North Carolina boasts that it is “first in flight,” but the Discovery Museum in Bridgeport will host its own First in Flight celebration next month amid growing debate that a Connecticut man might have beaten the Wright Brothers to it.
The man behind this debate is Gustave Whitehead, who lived in Bridgeport.
The reason he has been getting national attention is the forward of the aviation publication, “Jane’s All the World’s Aircraft,” in March that mentioned research into Whitehead and his flight of a plane called the “Condor” in August 1901, two years before the Wright Brothers took to the skies over North Carolina.
“In the early hours of 14 August 1901, the Condor propelled itself along the darkened streets of Bridgeport, Connecticut, with Whitehead, his staff and an invited guest in attendance. In the still air of dawn, the Condor's wings were unfolded and it took off from open land at Fairfield, 15 miles from the city, and performed two demonstration sorties. The second was estimated as having covered 1½ miles at a height of 50 feet, during which slight turns in both directions were demonstrated,” the editor, Paul Jackson, wrote in a an article posted on the publication Web site.
The Smithsonian National Air and Space Museum has discounted the claims, but in Connecticut, Whitehead is a household name.
He was recognized as the Father of Connecticut Aviation in 1968 and Bridgeport has a memorial to him.
“Jane’s has solidified what we’ve known all along – Gustave Whitehead was the first to fly a powered, manned aircraft before the Wright Brothers, and he did it right here in Bridgeport,” Mayor Bill Finch said in a statement in March.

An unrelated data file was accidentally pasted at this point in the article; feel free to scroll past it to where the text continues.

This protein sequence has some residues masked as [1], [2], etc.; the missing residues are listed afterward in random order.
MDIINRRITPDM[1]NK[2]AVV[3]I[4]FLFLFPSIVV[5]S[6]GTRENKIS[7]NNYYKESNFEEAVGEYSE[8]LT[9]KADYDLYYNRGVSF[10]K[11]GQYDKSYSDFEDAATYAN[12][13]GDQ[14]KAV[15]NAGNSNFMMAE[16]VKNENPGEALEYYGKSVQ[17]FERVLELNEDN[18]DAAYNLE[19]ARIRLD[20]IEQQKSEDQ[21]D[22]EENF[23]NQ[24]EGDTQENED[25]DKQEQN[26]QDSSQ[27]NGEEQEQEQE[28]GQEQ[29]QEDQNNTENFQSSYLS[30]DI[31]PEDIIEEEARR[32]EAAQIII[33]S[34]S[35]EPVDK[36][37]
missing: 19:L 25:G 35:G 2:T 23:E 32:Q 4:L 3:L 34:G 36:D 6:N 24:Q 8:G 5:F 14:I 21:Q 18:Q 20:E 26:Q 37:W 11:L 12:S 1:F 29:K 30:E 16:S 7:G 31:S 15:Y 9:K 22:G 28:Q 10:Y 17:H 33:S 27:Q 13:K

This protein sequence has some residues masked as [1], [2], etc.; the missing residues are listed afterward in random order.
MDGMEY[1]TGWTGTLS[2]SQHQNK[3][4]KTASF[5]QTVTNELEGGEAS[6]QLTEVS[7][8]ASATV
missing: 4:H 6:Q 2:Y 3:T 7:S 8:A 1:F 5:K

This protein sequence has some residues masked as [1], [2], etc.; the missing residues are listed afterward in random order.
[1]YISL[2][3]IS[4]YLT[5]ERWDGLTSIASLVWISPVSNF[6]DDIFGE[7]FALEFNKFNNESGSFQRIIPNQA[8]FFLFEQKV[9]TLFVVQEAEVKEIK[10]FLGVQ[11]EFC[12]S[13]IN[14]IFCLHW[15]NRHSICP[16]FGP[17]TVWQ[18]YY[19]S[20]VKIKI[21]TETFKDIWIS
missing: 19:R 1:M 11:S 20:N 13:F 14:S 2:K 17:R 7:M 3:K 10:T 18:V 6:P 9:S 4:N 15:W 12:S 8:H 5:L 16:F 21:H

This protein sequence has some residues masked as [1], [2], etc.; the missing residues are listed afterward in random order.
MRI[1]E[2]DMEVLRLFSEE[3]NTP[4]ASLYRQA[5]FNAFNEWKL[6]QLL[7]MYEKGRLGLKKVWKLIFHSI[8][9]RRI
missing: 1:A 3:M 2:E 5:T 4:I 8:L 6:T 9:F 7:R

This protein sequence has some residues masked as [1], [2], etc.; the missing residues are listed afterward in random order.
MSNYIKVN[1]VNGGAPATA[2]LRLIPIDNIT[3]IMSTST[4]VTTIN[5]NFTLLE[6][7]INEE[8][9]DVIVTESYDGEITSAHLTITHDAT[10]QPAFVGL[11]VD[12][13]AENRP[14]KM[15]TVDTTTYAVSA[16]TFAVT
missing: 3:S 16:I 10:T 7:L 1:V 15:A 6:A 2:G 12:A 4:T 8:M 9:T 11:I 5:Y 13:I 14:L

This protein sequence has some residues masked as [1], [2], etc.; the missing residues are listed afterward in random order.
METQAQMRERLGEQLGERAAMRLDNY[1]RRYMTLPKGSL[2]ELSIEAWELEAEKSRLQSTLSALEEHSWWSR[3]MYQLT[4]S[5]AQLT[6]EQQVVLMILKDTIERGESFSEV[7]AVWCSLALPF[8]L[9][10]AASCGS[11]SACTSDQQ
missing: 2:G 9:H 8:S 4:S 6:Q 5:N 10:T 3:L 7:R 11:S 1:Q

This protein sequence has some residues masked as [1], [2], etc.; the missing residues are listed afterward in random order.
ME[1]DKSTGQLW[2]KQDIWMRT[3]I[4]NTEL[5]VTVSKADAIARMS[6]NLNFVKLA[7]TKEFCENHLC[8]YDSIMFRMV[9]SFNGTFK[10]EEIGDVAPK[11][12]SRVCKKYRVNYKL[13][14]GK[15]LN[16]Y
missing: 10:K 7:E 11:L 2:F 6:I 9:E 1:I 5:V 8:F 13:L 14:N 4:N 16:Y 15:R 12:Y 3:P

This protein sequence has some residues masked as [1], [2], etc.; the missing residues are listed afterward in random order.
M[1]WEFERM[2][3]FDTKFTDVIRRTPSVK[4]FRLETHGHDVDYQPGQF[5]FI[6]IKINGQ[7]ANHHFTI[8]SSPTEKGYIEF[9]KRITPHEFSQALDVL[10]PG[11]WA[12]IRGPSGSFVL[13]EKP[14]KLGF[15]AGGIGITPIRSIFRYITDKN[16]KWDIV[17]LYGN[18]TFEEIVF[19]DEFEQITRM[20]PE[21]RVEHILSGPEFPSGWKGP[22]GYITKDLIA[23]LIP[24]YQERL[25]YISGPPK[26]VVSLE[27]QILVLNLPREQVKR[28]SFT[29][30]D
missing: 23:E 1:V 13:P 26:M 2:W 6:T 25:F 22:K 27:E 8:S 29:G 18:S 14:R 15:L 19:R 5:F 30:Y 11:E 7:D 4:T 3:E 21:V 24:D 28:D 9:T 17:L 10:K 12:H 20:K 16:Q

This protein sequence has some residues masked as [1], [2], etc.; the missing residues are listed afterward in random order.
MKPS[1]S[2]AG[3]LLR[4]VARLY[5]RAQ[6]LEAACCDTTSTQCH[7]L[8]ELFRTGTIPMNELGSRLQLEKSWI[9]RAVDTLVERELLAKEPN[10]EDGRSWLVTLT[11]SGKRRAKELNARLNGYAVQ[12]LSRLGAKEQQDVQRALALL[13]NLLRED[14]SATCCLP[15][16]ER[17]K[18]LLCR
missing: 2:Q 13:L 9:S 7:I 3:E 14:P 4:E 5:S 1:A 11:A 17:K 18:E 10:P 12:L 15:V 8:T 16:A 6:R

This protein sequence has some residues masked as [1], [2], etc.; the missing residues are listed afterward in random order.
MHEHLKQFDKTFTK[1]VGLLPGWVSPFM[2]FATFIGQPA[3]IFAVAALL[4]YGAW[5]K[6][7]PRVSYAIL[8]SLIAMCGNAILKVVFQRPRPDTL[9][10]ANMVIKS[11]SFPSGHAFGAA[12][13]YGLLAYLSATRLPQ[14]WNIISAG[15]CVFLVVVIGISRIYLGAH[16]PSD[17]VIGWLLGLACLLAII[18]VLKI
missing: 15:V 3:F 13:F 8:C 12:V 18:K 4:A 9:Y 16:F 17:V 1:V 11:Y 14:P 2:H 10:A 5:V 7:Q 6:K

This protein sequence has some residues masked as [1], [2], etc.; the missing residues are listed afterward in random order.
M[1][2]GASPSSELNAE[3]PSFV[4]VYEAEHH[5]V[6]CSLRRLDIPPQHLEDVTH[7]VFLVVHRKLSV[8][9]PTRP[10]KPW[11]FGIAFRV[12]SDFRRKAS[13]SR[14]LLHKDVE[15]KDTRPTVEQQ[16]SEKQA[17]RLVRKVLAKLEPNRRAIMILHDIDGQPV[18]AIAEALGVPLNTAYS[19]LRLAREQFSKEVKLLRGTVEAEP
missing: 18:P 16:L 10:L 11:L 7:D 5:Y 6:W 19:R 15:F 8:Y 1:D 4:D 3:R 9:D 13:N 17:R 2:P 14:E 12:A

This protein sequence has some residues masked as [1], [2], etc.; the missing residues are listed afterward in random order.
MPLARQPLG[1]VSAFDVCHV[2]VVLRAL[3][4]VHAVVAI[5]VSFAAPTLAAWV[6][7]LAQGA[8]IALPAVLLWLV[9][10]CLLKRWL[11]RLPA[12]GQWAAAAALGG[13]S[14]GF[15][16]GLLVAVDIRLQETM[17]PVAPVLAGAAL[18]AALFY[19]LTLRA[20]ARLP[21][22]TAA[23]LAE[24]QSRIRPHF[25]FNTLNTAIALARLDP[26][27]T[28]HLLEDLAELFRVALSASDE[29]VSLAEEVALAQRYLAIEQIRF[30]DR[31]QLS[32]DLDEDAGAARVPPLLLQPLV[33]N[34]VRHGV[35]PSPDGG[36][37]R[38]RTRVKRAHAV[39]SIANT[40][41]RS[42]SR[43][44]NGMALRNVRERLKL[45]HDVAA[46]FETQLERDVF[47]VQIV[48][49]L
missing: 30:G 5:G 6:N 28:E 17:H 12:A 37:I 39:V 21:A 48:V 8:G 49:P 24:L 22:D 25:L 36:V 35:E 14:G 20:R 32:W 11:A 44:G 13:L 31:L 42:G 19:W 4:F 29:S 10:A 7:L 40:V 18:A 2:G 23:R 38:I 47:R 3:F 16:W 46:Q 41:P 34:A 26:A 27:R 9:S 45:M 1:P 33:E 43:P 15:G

On August 17, the Discovery Museum and Planetarium in Bridgeport is celebrating the 112th anniversary of Whitehead’s flight.
The event is free and will feature presentations by aviation historian John Brown, who conducted extensive research into Whitehead.
John Ratzenberger, a Bridgeport native and actor made famous for his role as Cliff Clavin in the TV show “Cheers” will be there.
Andy Kosch, who successfully flew a replica of Gustave Whitehead Flyer “No. 21,” will also attend and you will be able to see the plane, weather permitting.
If you go, you can attend planetarium shows, meet with model airplane clubs, view educational demonstrations for children and take a tethered flight of The Discovery Museum’s high altitude balloon.
Guests can explore the new First In Flight exhibit, which includes period photographs, news articles and personal accounts of Whitehead and his 1901 flight on the beaches of Bridgeport.
The Discovery Museum’s more than 100 hands-on, interactive exhibits will be open to the public.
The Discovery Museum and Planetarium is located at 4450 Park Avenue in Bridgeport.
For more, visit DiscoveryMuseum.org or call 203-372-3521.